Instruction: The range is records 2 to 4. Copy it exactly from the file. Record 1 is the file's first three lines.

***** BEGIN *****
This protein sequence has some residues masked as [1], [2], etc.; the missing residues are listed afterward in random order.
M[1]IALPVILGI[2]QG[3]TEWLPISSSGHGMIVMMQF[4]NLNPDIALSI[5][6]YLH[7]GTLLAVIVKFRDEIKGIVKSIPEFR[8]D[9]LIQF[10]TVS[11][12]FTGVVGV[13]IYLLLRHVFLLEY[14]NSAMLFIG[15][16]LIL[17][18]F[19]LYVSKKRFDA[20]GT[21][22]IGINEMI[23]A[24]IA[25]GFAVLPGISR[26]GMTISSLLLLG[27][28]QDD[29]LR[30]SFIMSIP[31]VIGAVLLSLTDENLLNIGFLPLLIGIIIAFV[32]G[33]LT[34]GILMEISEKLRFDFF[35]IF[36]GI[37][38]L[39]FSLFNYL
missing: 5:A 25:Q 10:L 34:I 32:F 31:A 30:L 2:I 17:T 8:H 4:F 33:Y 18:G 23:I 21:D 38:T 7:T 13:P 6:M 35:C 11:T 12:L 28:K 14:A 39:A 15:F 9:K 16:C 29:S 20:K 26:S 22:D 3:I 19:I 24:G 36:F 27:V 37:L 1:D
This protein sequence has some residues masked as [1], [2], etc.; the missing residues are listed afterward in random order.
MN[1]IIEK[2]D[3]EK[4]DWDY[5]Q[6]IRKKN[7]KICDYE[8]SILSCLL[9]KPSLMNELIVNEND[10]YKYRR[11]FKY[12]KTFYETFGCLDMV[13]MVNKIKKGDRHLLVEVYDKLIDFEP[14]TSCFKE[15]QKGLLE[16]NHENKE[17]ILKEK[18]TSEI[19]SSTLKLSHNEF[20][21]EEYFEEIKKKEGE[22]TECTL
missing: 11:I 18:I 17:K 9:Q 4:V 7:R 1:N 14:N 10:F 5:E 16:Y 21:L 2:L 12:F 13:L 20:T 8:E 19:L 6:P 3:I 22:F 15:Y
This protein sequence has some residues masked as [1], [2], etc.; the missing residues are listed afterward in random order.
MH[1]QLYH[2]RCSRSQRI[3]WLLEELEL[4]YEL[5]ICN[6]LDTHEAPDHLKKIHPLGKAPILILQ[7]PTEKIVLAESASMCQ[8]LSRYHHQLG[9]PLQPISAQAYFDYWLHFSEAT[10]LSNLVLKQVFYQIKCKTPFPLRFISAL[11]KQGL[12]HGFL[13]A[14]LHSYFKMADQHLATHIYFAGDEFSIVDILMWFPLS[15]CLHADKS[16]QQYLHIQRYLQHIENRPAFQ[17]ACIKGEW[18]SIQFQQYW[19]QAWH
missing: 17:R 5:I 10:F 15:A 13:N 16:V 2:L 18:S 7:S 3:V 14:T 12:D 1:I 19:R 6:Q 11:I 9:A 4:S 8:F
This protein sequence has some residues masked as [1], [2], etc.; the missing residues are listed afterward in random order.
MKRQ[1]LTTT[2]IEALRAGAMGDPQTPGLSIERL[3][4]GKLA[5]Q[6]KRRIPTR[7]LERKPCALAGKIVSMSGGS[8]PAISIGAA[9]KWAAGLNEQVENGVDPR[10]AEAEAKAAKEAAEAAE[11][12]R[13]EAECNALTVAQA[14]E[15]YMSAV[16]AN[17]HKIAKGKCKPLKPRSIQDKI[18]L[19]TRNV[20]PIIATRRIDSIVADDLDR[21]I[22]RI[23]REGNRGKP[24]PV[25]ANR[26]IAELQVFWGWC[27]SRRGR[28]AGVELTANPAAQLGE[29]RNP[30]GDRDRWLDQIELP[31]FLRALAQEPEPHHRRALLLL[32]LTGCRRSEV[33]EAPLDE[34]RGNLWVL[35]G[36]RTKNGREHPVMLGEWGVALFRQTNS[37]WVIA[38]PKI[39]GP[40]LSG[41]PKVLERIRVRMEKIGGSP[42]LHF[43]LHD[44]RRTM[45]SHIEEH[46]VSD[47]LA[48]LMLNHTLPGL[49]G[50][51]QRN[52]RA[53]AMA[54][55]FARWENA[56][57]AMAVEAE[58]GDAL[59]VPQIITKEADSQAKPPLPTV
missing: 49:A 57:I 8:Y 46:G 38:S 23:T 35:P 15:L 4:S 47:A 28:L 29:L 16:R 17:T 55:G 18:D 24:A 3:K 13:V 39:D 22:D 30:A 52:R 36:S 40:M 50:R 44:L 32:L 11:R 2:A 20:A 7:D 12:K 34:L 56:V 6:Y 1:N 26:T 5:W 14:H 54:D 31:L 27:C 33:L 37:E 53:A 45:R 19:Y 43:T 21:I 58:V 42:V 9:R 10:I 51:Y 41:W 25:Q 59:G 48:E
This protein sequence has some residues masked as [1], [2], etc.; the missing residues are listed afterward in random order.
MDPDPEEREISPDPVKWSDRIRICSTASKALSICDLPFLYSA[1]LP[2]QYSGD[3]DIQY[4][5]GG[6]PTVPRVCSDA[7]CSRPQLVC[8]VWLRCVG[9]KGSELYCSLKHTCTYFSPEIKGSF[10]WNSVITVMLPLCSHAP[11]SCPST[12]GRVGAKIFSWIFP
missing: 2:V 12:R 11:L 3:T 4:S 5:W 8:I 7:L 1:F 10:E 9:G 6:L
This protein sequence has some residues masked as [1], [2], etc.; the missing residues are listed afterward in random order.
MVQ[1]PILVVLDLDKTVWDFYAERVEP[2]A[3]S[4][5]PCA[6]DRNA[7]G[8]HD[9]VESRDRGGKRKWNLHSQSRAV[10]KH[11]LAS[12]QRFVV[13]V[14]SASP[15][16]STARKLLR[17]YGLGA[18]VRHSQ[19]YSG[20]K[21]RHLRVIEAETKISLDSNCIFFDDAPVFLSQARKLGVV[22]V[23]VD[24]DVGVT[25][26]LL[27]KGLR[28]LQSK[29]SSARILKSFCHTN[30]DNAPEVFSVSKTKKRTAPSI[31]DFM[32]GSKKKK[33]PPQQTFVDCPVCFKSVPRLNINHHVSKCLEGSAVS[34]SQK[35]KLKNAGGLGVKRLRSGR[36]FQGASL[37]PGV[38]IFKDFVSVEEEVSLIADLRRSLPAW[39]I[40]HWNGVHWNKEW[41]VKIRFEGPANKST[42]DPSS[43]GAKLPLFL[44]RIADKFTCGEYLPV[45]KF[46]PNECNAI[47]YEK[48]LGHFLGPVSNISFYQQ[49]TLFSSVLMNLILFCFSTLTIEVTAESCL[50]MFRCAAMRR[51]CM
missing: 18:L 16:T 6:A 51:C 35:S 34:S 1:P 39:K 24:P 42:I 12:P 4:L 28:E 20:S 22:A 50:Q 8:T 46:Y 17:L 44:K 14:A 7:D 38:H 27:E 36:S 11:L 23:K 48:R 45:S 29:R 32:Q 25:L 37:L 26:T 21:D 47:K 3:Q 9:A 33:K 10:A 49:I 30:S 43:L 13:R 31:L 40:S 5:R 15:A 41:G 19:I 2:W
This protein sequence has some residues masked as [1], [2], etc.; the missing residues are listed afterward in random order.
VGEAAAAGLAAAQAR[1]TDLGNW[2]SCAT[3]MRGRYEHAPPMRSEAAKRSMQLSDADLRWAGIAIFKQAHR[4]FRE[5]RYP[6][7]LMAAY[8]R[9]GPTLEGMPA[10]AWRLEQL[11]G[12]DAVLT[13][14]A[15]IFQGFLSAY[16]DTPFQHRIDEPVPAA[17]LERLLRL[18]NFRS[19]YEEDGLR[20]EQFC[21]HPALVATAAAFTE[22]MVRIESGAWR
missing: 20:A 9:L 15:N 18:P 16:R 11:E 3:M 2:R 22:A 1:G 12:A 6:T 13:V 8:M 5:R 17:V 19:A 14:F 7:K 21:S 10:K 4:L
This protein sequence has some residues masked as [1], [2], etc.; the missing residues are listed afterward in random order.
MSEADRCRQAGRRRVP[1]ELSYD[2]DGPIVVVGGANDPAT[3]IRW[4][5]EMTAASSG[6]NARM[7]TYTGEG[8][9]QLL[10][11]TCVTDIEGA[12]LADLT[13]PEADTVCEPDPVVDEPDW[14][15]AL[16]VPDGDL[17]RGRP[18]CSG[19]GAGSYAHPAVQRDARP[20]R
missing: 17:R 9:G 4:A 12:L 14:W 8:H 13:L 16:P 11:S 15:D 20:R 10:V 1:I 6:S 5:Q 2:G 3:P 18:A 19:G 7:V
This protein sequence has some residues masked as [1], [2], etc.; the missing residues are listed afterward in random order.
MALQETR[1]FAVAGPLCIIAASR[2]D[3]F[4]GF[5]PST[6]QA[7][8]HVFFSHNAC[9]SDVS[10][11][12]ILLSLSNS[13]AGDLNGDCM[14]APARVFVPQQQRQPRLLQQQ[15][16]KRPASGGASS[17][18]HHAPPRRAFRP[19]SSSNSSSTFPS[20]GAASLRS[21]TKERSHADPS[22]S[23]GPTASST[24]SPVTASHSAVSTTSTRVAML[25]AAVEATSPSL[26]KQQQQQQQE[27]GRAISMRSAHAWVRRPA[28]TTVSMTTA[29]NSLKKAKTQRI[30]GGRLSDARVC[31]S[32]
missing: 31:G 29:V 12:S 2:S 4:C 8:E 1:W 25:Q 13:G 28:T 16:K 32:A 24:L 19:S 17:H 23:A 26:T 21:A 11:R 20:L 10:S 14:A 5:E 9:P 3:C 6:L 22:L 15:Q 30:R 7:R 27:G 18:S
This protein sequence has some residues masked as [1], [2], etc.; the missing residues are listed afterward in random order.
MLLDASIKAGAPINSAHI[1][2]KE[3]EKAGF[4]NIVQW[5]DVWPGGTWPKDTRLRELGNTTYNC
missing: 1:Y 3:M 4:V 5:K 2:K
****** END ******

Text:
This protein sequence has some residues masked as [1], [2], etc.; the missing residues are listed afterward in random order.
MN[1]IIEK[2]D[3]EK[4]DWDY[5]Q[6]IRKKN[7]KICDYE[8]SILSCLL[9]KPSLMNELIVNEND[10]YKYRR[11]FKY[12]KTFYETFGCLDMV[13]MVNKIKKGDRHLLVEVYDKLIDFEP[14]TSCFKE[15]QKGLLE[16]NHENKE[17]ILKEK[18]TSEI[19]SSTLKLSHNEF[20][21]EEYFEEIKKKEGE[22]TECTL
missing: 11:I 18:I 17:K 9:Q 4:V 7:R 1:N 14:N 10:F 5:E 16:Y 21:L 2:L 12:F 13:L 20:T 8:E 19:L 6:P 3:I 22:F 15:Y
This protein sequence has some residues masked as [1], [2], etc.; the missing residues are listed afterward in random order.
MH[1]QLYH[2]RCSRSQRI[3]WLLEELEL[4]YEL[5]ICN[6]LDTHEAPDHLKKIHPLGKAPILILQ[7]PTEKIVLAESASMCQ[8]LSRYHHQLG[9]PLQPISAQAYFDYWLHFSEAT[10]LSNLVLKQVFYQIKCKTPFPLRFISAL[11]KQGL[12]HGFL[13]A[14]LHSYFKMADQHLATHIYFAGDEFSIVDILMWFPLS[15]CLHADKS[16]QQYLHIQRYLQHIENRPAFQ[17]ACIKGEW[18]SIQFQQYW[19]QAWH
missing: 17:R 5:I 10:F 15:A 13:N 16:V 2:L 18:S 7:S 3:V 14:T 12:D 1:I 19:R 6:Q 11:I 9:A 4:S 8:F
This protein sequence has some residues masked as [1], [2], etc.; the missing residues are listed afterward in random order.
MKRQ[1]LTTT[2]IEALRAGAMGDPQTPGLSIERL[3][4]GKLA[5]Q[6]KRRIPTR[7]LERKPCALAGKIVSMSGGS[8]PAISIGAA[9]KWAAGLNEQVENGVDPR[10]AEAEAKAAKEAAEAAE[11][12]R[13]EAECNALTVAQA[14]E[15]YMSAV[16]AN[17]HKIAKGKCKPLKPRSIQDKI[18]L[19]TRNV[20]PIIATRRIDSIVADDLDR[21]I[22]RI[23]REGNRGKP[24]PV[25]ANR[26]IAELQVFWGWC[27]SRRGR[28]AGVELTANPAAQLGE[29]RNP[30]GDRDRWLDQIELP[31]FLRALAQEPEPHHRRALLLL[32]LTGCRRSEV[33]EAPLDE[34]RGNLWVL[35]G[36]RTKNGREHPVMLGEWGVALFRQTNS[37]WVIA[38]PKI[39]GP[40]LSG[41]PKVLERIRVRMEKIGGSP[42]LHF[43]LHD[44]RRTM[45]SHIEEH[46]VSD[47]LA[48]LMLNHTLPGL[49]G[50][51]QRN[52]RA[53]AMA[54][55]FARWENA[56][57]AMAVEAE[58]GDAL[59]VPQIITKEADSQAKPPLPTV
missing: 49:A 57:I 8:Y 46:G 38:S 23:T 35:P 15:L 4:S 47:A 28:L 29:L 16:R 17:T 55:G 18:D 24:A 3:K 13:V 39:D 22:D 30:A 52:R 36:S 40:M 50:R 44:L 32:L 11:R 2:A 20:A 7:D 12:K 34:L 56:V 6:Y 1:N 26:T 5:W 14:H 54:D 31:L 27:C 33:L 37:E 53:A 45:R 19:Y 43:T 21:I 58:V 42:V 9:R 10:I 51:Y 41:W 25:Q 59:G 48:E